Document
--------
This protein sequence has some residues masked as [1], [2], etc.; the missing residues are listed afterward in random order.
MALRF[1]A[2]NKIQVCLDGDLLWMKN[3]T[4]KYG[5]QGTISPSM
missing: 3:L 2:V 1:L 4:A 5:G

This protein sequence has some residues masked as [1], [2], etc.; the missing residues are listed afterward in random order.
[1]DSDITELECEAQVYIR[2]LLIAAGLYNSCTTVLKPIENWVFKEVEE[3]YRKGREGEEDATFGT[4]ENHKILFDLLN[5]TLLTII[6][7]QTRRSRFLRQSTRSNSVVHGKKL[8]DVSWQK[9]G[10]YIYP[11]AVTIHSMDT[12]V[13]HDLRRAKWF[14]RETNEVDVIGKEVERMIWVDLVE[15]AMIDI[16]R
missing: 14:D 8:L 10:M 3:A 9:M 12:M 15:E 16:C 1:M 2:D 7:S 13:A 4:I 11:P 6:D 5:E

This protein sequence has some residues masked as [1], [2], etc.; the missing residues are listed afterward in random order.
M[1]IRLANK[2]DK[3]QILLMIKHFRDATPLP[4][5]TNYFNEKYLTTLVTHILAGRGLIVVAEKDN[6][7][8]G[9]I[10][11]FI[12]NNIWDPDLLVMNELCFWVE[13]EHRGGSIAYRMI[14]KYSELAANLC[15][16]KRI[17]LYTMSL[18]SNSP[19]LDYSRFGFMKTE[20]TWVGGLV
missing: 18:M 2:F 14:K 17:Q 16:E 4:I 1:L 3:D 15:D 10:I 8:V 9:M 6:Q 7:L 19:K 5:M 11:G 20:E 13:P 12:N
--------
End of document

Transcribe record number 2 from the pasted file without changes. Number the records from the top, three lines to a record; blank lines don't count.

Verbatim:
This protein sequence has some residues masked as [1], [2], etc.; the missing residues are listed afterward in random order.
[1]DSDITELECEAQVYIR[2]LLIAAGLYNSCTTVLKPIENWVFKEVEE[3]YRKGREGEEDATFGT[4]ENHKILFDLLN[5]TLLTII[6][7]QTRRSRFLRQSTRSNSVVHGKKL[8]DVSWQK[9]G[10]YIYP[11]AVTIHSMDT[12]V[13]HDLRRAKWF[14]RETNEVDVIGKEVERMIWVDLVE[15]AMIDI[16]R
missing: 14:D 8:L 10:M 3:A 9:M 12:M 15:E 16:C 1:M 2:D 7:S 13:A 4:I 11:P 6:D 5:E